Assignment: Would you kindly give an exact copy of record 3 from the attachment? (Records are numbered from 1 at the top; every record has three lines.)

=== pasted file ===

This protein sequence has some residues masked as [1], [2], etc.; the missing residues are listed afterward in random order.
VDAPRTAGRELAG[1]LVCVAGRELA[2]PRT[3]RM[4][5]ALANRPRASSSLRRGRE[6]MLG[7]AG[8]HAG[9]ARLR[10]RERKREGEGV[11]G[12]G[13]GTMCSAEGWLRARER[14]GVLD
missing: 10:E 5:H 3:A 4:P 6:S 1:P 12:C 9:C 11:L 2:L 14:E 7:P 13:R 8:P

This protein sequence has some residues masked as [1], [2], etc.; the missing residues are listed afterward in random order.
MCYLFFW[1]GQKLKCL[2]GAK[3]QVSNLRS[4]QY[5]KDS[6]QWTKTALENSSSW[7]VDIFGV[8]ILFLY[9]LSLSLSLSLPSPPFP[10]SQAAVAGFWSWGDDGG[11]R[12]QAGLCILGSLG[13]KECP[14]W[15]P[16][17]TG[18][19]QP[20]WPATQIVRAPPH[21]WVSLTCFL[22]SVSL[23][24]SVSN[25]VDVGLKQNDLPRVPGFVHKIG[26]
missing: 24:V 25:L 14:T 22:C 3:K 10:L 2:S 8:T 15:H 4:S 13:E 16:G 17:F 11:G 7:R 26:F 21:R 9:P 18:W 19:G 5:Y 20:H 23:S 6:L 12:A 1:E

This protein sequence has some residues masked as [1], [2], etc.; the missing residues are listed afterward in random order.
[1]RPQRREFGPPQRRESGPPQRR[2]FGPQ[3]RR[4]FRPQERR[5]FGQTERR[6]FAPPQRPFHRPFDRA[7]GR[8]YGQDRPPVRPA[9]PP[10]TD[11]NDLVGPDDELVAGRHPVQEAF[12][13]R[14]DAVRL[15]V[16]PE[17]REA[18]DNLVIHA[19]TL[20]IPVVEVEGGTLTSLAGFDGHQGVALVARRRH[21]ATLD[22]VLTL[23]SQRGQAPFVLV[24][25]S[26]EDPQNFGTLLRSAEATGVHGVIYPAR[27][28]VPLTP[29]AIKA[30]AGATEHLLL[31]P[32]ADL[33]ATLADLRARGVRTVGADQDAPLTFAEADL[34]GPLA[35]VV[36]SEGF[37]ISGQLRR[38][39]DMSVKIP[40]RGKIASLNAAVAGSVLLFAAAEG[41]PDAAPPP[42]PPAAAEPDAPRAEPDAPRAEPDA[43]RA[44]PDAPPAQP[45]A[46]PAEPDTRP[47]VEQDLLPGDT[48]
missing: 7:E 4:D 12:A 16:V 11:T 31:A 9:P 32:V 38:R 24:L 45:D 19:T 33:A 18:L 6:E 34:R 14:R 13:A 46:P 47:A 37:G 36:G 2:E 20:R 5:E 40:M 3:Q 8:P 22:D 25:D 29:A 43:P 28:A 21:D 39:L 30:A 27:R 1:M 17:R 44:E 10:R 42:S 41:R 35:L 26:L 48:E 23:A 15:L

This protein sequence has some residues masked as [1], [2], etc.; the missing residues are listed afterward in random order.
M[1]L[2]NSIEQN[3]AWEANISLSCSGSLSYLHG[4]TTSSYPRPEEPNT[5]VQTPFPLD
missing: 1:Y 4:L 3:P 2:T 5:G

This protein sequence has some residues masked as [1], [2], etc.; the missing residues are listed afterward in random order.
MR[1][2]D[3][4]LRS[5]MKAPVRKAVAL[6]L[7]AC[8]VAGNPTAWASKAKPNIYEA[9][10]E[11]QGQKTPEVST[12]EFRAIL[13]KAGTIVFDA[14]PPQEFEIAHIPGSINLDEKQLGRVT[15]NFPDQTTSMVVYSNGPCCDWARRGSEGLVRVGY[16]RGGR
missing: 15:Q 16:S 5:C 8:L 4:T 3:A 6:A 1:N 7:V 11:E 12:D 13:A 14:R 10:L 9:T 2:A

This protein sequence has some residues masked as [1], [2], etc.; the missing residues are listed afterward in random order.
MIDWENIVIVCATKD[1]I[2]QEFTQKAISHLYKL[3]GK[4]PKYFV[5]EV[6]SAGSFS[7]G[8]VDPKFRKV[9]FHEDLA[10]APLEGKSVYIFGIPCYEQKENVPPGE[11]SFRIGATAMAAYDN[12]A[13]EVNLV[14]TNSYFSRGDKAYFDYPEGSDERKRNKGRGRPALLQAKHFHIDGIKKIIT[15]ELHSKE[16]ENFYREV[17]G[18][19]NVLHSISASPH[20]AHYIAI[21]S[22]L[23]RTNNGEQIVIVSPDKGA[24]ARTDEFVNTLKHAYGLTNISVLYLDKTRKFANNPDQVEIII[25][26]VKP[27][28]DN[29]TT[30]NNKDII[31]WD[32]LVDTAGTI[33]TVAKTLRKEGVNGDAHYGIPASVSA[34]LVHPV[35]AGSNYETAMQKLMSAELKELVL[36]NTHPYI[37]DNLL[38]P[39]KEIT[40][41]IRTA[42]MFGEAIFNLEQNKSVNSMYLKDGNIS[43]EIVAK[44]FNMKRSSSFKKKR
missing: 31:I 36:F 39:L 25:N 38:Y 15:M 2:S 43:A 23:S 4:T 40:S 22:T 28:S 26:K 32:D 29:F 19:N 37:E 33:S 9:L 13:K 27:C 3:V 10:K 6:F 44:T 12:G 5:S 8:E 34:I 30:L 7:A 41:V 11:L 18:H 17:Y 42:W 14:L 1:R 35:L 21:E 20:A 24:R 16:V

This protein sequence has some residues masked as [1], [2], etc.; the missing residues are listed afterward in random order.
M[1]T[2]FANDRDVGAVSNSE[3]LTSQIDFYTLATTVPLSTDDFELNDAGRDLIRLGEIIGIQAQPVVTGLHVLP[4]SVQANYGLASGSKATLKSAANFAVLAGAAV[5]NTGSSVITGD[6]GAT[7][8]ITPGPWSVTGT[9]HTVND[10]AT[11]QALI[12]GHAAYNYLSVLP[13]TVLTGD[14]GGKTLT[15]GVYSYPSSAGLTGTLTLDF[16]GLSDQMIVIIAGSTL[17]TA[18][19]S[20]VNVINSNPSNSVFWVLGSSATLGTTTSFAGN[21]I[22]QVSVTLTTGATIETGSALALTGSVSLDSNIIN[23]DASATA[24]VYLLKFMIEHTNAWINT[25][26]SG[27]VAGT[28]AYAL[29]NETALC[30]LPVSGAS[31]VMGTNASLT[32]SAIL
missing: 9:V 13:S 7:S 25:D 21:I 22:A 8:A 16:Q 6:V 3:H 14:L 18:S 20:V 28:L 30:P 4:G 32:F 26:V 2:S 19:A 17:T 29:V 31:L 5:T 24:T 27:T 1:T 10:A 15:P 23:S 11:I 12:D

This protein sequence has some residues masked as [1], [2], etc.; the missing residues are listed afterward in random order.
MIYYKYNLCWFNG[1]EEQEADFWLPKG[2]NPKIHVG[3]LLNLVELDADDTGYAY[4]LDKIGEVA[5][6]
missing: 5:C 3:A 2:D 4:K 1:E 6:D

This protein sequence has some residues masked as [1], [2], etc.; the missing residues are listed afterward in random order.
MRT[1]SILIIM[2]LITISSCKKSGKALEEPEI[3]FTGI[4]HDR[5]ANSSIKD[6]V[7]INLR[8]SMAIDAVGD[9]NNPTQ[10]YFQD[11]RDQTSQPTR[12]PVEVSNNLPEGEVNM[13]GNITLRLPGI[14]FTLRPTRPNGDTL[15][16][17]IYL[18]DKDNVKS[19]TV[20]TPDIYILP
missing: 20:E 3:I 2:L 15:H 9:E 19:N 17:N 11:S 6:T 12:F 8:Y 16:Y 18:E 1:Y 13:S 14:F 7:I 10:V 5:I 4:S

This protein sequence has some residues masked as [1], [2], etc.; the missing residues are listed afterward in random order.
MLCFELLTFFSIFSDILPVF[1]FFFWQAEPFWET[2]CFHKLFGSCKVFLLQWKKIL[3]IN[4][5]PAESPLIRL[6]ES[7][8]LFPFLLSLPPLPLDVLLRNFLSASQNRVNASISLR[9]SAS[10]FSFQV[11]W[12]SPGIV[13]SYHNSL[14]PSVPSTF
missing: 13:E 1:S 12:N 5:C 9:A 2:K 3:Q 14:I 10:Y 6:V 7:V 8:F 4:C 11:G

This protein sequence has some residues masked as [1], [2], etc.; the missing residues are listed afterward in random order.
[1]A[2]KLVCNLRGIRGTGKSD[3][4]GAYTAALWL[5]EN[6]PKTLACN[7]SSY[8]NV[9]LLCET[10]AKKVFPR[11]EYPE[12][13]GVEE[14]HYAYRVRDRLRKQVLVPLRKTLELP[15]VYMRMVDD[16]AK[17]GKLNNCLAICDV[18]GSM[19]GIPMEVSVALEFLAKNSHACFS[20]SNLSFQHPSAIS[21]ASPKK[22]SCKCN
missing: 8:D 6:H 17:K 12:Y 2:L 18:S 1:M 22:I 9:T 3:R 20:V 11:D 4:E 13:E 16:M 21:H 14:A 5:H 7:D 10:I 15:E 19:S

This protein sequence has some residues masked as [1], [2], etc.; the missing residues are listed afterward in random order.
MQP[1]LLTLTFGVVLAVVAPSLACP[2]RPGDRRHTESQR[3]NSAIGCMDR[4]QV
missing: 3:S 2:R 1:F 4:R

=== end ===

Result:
This protein sequence has some residues masked as [1], [2], etc.; the missing residues are listed afterward in random order.
[1]RPQRREFGPPQRRESGPPQRR[2]FGPQ[3]RR[4]FRPQERR[5]FGQTERR[6]FAPPQRPFHRPFDRA[7]GR[8]YGQDRPPVRPA[9]PP[10]TD[11]NDLVGPDDELVAGRHPVQEAF[12][13]R[14]DAVRL[15]V[16]PE[17]REA[18]DNLVIHA[19]TL[20]IPVVEVEGGTLTSLAGFDGHQGVALVARRRH[21]ATLD[22]VLTL[23]SQRGQAPFVLV[24][25]S[26]EDPQNFGTLLRSAEATGVHGVIYPAR[27][28]VPLTP[29]AIKA[30]AGATEHLLL[31]P[32]ADL[33]ATLADLRARGVRTVGADQDAPLTFAEADL[34]GPLA[35]VV[36]SEGF[37]ISGQLRR[38][39]DMSVKIP[40]RGKIASLNAAVAGSVLLFAAAEG[41]PDAAPPP[42]PPAAAEPDAPRAEPDAPRAEPDA[43]RA[44]PDAPPAQP[45]A[46]PAEPDTRP[47]VEQDLLPGDT[48]
missing: 7:E 4:D 12:A 16:V 11:T 31:A 9:P 32:V 38:R 24:L 45:D 19:T 33:A 18:L 6:E 34:R 14:R 13:A 46:P 47:A 37:G 36:G 2:E 20:R 5:E 40:M 3:Q 8:P 22:D 25:D 29:A 43:P 28:A 21:D 39:L 30:A 27:R 1:M 17:R 44:E 10:R 42:S 41:R 35:L 26:L 48:E 23:A 15:L